Views 1054 at January – 21 – 2013
Featured in RB Explore Photography Page December – 01 – 2012
International Centre for the Study of the Preservation and Restoration or Cultural Property
Shutter Speed 1/2000 sec
Focal Lenght 12mm
Lens Nikon 12 – 24
Camera Nikon D300
HDR processed in Photomatix Pro 4.0.1 from a single RAW image, then processed using CS4 – no tripod used
L’Anzolo Rafael (and Miss Garnet’s Angel)
In 2004 the church of l’Anzolo Rafael was closed for restoration, and the Campo was also a bit of a boarded up dilapidated place. The Archangel Rafael still guards the church along with Tobias and his dog.
Readers of Salley Vickers’ absorbing tale “Miss Garnet’s Angel”, can have fun working out which one of the main locations in the area which are featured in the book is fictional. The Venetians have their own distinctive way of doing Italian, and it is interesting that an English author would try and improve on it by translating the Venetian “Campo de l’Anzolo Rafael” into the Italian “Campo dell’Angelo Raffaele” !
There is a sad story attaching to one of the two wells in the Campo (right). It was built with funds provided in the will of merchant Marco Arian, who died in the Black Death outbreak of 1348 that reduced Europe’s population by more than 50%, and who thought that the plague was the result of contaminated water.The Archangel Rafael (Venetian Italian spelling) is mentioned in the Deuterocanonical Book of Tobit, where he unblinds Tobit and undemonizes his son Tobias. Later he stars in the Book of Enoch. Raphael is the last of only three Archangels in the Western Christian Tradition. The first (and the only one mentioned in the New Testament by name) is the Archangel Michael, and the second (star of annunciation and other paintings) is the Archangel Gabriel.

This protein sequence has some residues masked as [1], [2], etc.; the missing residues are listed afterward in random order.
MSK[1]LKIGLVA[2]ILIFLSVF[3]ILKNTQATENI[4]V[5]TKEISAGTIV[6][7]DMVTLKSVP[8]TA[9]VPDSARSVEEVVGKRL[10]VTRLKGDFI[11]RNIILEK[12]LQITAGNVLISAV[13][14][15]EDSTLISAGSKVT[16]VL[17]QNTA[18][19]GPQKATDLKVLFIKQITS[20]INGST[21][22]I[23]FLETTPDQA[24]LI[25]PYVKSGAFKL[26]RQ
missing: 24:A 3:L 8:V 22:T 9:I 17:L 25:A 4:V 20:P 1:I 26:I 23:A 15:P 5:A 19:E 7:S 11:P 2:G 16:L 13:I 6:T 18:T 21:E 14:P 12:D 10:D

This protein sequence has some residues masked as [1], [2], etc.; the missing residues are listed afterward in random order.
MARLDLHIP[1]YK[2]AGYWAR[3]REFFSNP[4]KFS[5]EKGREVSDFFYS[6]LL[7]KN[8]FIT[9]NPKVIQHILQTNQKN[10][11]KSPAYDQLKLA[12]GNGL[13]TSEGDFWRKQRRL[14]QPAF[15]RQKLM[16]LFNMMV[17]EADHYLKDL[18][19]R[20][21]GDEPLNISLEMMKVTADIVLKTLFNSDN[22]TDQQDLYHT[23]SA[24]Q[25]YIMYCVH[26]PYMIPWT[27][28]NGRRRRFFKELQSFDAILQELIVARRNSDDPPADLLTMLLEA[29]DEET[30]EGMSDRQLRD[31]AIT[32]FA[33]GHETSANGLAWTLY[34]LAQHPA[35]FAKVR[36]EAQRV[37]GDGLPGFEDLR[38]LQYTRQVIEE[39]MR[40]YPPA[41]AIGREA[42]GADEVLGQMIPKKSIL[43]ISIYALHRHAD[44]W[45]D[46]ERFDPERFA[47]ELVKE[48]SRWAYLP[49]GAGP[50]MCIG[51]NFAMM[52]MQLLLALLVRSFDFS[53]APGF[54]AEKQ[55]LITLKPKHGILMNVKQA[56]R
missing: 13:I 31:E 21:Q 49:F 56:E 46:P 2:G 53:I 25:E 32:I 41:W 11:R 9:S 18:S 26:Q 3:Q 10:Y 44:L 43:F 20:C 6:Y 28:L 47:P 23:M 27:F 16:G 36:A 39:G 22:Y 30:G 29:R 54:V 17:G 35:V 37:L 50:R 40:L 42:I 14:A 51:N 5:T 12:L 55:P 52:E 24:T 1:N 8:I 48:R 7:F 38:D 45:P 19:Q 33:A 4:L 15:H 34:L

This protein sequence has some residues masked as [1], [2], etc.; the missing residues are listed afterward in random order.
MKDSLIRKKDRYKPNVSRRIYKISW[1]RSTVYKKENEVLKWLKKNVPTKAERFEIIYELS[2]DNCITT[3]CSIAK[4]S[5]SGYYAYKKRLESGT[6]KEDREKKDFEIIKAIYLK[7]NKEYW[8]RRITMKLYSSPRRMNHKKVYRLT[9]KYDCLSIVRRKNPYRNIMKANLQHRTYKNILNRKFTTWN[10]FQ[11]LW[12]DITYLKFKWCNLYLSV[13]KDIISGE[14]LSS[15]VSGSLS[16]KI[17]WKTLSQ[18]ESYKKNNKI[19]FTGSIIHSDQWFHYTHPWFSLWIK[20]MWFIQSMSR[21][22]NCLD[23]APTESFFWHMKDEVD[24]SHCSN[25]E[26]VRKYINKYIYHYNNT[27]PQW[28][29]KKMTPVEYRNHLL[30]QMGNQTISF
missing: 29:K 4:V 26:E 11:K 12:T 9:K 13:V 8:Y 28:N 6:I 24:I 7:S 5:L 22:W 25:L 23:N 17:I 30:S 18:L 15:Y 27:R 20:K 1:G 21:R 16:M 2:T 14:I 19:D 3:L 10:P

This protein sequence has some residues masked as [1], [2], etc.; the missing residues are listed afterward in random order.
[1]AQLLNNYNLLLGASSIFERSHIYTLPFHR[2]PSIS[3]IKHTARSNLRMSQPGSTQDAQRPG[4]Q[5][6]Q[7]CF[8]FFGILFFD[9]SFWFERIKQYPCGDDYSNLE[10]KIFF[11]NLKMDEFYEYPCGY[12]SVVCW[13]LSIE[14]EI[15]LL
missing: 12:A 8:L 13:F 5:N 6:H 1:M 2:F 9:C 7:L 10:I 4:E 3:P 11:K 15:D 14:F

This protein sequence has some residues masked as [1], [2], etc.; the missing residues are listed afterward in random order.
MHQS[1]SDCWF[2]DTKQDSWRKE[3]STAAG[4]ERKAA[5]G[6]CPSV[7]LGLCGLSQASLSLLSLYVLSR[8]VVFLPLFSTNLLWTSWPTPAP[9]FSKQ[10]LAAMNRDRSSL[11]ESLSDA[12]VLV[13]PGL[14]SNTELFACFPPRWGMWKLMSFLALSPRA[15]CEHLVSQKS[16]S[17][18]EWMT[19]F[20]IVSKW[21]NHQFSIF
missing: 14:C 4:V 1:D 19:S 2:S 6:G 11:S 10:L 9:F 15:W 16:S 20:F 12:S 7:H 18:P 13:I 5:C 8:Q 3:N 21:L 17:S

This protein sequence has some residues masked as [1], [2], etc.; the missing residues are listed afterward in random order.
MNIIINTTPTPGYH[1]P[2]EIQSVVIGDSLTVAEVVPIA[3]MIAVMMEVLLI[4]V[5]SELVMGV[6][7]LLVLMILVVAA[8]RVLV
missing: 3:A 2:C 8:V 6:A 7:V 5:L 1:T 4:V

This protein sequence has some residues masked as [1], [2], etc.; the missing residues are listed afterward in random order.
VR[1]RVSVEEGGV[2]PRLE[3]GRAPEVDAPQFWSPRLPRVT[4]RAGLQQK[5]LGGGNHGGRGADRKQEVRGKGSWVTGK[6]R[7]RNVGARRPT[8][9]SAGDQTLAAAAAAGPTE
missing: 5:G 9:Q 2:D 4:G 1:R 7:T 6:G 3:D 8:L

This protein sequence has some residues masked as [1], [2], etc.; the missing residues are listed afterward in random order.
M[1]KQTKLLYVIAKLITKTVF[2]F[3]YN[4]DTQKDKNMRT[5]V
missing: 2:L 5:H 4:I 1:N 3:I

Miss Garnet’s Angel
Miss Garnet’s Angel, a first novel by Salley Vickers, has achieved an enormous following and sales of over 350,000 (according to Vickers’ website) by that curious avid reader process of word-of-mouth recommendation. Most readers are enthralled by the blend of mysticism, romance and self-discovery told in two parallel stories: that of the repressed Miss Garnet’s adventures in Venice and the story from the Apocrypha of the boy Tobias and his guardian the Archangel Raphael.One amazing phenomenon associated with this novel is that some readers are so charmed by the story and its setting that they are inspired to travel to Venice, book in hand, and seek out the places so vividly described in the work. In the quarters described so lovingly by Vickers, it is not uncommon to find (usually) middle aged women gazing up at buildings and referring to their copy of the book, as they track down referencesFrom one who has already made, and delighted in, the journey, here are some tips and directions to find the chief settings of the book. While more common ‘touristy’ sites mentioned in the book, such as the Accademia Bridge, St Mark’s, the Ghetto (where Sarah’s apartment was located) and the Palazzo Ducale, are easy to locate on any map of Venice, the chief setting around the Chiesa dell’Anzelo Raffaele, is a little more elusive.